Economists are skeptical about the math, but for the sake of argument let’s just assume that it works. That makes the whole thing seem very tidy, but there is a quote from Ronald Reagan that I always use to analyze proposals from politicians. “If you want more of something, subsidize it; if you want less of something, tax it.”
What do you suppose would happen to investment in new business ventures if there were a large tax imposed on it? I won’t pretend to know the answer to that question, but I’m guessing that it would not be good news for the job market.
The subsidy side of the equation may be even more problematic. Assuming that more people would attend public colleges if they were tuition-free, the cost to the taxpayers for operating those institutions would be much greater than it is now. Physical plants are already stressed, so there would have to be new academic buildings, plus professors, administrators, housing, food services, security, maintenance, parking, and so on.
Those taxpayers, by the way, may not be too thrilled about paying the tuition for other people’s kids to attend a school that their own kids can’t get into. That scenario will be commonplace, as the more exclusive public schools will presumably become even more selective.
Then there is the effect that Sanders’ plan would have on private colleges and universities. The wealthy and prestigious old schools would probably not suffer to seriously, especially seeing as some of them have such huge endowments that they could get by without charging tuition themselves if they had to, but there are hundreds that could not. The less exclusive private schools are collectively an important part of our higher education system, and many of them could not survive with smaller enrollments.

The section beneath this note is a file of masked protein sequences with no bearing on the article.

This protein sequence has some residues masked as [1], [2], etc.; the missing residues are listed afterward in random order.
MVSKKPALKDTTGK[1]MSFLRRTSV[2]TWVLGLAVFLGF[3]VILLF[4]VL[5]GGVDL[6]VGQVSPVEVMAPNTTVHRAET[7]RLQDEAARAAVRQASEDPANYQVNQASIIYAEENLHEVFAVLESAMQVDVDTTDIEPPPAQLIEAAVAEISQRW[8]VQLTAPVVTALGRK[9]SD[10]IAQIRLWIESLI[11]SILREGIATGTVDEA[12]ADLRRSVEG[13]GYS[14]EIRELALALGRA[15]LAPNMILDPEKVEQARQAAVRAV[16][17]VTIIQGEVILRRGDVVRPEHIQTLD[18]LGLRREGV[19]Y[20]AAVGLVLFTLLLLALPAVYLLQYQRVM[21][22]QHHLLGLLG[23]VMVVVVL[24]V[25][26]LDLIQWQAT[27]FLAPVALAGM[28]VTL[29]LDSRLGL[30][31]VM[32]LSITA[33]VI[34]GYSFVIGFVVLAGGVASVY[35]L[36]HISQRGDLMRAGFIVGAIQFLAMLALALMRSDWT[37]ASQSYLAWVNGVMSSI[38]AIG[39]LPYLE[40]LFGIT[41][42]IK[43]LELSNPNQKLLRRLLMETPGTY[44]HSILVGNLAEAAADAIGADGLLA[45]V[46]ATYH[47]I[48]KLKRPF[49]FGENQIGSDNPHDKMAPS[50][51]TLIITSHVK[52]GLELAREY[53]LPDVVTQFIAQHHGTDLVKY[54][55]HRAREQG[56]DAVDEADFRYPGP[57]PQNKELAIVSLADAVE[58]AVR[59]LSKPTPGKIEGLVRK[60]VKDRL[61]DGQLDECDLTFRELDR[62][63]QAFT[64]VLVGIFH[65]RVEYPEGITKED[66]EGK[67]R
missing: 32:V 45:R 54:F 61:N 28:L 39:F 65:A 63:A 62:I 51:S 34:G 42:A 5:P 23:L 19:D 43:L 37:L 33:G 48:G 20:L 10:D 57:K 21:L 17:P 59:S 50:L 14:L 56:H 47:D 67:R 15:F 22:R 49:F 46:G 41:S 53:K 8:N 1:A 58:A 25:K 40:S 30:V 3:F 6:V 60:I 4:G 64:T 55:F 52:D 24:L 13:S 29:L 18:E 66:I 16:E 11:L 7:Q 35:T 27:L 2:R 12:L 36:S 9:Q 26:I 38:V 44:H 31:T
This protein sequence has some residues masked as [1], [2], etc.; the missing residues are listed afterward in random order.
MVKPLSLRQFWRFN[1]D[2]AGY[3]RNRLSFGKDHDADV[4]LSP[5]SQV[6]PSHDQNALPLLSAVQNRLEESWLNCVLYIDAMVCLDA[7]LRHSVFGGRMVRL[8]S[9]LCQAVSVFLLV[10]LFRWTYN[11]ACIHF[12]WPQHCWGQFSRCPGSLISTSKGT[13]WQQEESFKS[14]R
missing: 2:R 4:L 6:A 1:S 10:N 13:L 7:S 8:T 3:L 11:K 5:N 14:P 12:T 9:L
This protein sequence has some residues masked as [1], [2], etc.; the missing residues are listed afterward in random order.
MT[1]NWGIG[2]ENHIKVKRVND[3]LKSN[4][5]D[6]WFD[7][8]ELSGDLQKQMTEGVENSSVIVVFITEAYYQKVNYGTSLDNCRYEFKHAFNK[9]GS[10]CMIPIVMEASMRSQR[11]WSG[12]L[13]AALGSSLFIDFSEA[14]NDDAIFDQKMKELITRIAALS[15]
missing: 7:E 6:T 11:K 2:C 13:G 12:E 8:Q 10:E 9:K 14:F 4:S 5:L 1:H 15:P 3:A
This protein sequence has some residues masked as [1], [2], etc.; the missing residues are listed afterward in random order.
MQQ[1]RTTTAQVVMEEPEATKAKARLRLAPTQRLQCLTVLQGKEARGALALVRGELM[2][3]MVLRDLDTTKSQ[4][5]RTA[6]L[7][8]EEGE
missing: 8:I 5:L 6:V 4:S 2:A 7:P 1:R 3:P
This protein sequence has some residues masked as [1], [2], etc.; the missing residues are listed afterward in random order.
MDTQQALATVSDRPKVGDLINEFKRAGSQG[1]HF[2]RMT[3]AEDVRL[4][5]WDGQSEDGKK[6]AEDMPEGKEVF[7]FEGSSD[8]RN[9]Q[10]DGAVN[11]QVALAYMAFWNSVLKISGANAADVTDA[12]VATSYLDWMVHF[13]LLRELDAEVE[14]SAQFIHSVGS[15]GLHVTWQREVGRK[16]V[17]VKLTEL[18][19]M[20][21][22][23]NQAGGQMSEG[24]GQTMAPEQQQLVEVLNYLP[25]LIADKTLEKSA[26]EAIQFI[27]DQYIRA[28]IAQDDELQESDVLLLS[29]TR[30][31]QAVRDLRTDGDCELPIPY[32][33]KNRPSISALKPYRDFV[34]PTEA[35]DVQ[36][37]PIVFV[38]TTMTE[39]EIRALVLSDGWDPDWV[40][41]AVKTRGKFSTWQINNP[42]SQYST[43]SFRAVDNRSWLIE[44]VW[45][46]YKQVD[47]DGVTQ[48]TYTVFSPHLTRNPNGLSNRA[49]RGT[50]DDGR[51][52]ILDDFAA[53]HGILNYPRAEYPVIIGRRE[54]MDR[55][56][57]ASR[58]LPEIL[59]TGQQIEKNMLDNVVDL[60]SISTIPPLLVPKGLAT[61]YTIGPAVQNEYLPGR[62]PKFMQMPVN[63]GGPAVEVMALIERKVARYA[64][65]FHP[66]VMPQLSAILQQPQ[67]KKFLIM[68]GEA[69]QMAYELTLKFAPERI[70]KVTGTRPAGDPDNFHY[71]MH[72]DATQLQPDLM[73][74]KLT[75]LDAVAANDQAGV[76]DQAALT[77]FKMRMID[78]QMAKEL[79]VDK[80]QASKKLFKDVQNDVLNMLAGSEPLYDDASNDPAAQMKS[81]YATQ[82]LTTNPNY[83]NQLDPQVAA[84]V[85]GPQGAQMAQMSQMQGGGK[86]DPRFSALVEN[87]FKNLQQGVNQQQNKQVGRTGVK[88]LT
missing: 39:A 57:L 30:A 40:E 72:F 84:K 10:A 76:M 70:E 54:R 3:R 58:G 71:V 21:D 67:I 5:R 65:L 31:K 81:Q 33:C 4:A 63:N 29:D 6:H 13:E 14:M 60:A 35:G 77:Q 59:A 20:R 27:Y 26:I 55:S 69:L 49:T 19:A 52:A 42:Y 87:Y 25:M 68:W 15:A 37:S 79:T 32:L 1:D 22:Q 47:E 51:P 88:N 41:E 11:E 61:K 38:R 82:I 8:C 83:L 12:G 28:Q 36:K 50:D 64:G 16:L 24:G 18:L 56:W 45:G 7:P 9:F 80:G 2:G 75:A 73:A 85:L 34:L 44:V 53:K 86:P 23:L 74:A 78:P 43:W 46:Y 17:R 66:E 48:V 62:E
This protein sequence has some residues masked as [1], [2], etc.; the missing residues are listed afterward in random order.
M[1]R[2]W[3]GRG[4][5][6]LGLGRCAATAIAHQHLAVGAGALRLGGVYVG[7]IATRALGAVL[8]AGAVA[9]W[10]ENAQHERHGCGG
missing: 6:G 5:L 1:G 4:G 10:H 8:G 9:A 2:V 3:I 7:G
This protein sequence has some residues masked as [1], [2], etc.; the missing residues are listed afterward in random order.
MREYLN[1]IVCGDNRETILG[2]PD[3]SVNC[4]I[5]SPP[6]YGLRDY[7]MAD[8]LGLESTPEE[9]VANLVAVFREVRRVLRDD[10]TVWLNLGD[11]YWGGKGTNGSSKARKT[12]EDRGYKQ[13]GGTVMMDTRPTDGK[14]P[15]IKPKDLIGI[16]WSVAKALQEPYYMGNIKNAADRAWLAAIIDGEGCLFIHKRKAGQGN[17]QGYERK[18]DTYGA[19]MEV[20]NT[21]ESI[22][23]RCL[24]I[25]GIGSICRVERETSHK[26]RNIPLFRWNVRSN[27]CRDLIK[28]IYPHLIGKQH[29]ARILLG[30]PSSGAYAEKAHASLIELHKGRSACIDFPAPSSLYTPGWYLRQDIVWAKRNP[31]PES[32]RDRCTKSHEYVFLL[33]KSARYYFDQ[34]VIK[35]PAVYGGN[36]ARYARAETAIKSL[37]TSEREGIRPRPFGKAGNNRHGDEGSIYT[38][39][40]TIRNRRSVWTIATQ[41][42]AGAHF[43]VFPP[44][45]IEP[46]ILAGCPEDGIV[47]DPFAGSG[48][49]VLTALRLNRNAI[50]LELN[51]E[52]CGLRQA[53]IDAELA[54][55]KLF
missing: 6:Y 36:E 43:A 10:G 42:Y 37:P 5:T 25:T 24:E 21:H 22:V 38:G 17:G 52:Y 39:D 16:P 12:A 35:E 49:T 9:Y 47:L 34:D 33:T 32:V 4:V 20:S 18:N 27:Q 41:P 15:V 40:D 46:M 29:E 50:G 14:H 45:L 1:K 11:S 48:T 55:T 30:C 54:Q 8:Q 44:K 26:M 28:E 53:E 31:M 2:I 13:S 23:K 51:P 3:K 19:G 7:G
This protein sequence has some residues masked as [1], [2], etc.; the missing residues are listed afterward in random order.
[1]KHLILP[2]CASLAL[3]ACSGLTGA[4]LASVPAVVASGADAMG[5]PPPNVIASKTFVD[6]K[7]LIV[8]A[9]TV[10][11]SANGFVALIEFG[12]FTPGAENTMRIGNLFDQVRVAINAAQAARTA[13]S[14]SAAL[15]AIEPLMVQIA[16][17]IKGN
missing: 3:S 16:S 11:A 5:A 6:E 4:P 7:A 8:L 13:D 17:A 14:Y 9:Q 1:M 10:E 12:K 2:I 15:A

Aside from the possibility of unintended consequences, there are a couple of other points that are worth considering in regard to the idea of eliminating public-college tuition. One is that it isn’t a program aimed only at the poor. Bernie Sanders makes clear that it is free tuition for everybody, and 56 percent of the students who currently attend public colleges are from families with above-average income.
Sanders likes to tell audiences that his ideas work in other countries, but in this case that can be somewhat misleading. There are countries with state-paid tuition, and there are countries with better-educated workforces than our own, but they are not the same countries.
The U.S. ranks ninth in the world for post-secondary educational achievement. The top three, South Korea, Japan and Canada, do not subsidize college tuition, and are actually dealing with the same college-loan debt problem that we are.
I have a number of problems with the zero-tuition idea, but ultimately there is one issue that makes the rest seem like quibbles. Government is simply not as good at controlling cost as private citizens and businesses are, because it does not have the same incentives to do so. If you think the cost of a college education has risen rapidly in the past, just wait until it becomes socialized.
As the late Yogi Berra might have put it, those free things are expensive.
Two of the true pioneers in the school supply industry, Luella Connelly and Peter Li, passed away in March. Both were friends and mentors to me, and I will never forget their kindness.
(See page 42.)